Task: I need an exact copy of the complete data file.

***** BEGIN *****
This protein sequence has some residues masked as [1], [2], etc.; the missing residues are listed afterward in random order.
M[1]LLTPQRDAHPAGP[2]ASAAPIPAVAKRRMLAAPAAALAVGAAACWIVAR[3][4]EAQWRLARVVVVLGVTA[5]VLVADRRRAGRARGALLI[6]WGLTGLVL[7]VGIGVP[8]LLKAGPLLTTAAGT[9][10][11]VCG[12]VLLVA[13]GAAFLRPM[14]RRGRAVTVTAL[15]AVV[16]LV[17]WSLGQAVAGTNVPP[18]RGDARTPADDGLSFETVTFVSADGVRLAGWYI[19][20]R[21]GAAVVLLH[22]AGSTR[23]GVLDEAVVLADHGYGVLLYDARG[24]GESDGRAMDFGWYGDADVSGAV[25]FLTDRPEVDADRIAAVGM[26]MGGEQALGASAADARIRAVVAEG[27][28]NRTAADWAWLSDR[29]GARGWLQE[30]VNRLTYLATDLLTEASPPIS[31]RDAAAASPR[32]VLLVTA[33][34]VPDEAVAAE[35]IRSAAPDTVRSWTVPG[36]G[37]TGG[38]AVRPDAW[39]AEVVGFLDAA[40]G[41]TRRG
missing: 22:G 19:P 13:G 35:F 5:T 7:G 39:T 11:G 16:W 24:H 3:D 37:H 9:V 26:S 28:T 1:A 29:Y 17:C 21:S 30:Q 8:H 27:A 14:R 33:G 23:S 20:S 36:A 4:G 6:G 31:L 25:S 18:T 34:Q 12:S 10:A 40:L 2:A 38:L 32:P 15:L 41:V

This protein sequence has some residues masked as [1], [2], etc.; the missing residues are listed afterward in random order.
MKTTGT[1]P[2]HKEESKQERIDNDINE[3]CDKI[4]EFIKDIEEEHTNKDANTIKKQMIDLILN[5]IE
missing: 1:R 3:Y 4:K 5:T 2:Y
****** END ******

This protein sequence has some residues masked as [1], [2], etc.; the missing residues are listed afterward in random order.
M[1]LLTPQRDAHPAGP[2]ASAAPIPAVAKRRMLAAPAAALAVGAAACWIVAR[3][4]EAQWRLARVVVVLGVTA[5]VLVADRRRAGRARGALLI[6]WGLTGLVL[7]VGIGVP[8]LLKAGPLLTTAAGT[9][10][11]VCG[12]VLLVA[13]GAAFLRPM[14]RRGRAVTVTAL[15]AVV[16]LV[17]WSLGQAVAGTNVPP[18]RGDARTPADDGLSFETVTFVSADGVRLAGWYI[19][20]R[21]GAAVVLLH[22]AGSTR[23]GVLDEAVVLADHGYGVLLYDARG[24]GESDGRAMDFGWYGDADVSGAV[25]FLTDRPEVDADRIAAVGM[26]MGGEQALGASAADARIRAVVAEG[27][28]NRTAADWAWLSDR[29]GARGWLQE[30]VNRLTYLATDLLTEASPPIS[31]RDAAAASPR[32]VLLVTA[33][34]VPDEAVAAE[35]IRSAAPDTVRSWTVPG[36]G[37]TGG[38]AVRPDAW[39]AEVVGFLDAA[40]G[41]TRRG
missing: 22:G 19:P 13:G 35:F 5:T 7:G 39:T 11:G 16:W 24:H 3:D 37:H 9:V 26:S 28:T 1:A 29:Y 17:C 21:S 30:Q 8:H 27:A 14:R 33:G 23:S 20:S 36:A 4:G 6:G 31:L 25:S 18:T 34:Q 12:S 10:A 40:L 2:A 38:L 32:P 15:L 41:V

This protein sequence has some residues masked as [1], [2], etc.; the missing residues are listed afterward in random order.
MKTTGT[1]P[2]HKEESKQERIDNDINE[3]CDKI[4]EFIKDIEEEHTNKDANTIKKQMIDLILN[5]IE
missing: 1:R 3:Y 4:K 5:T 2:Y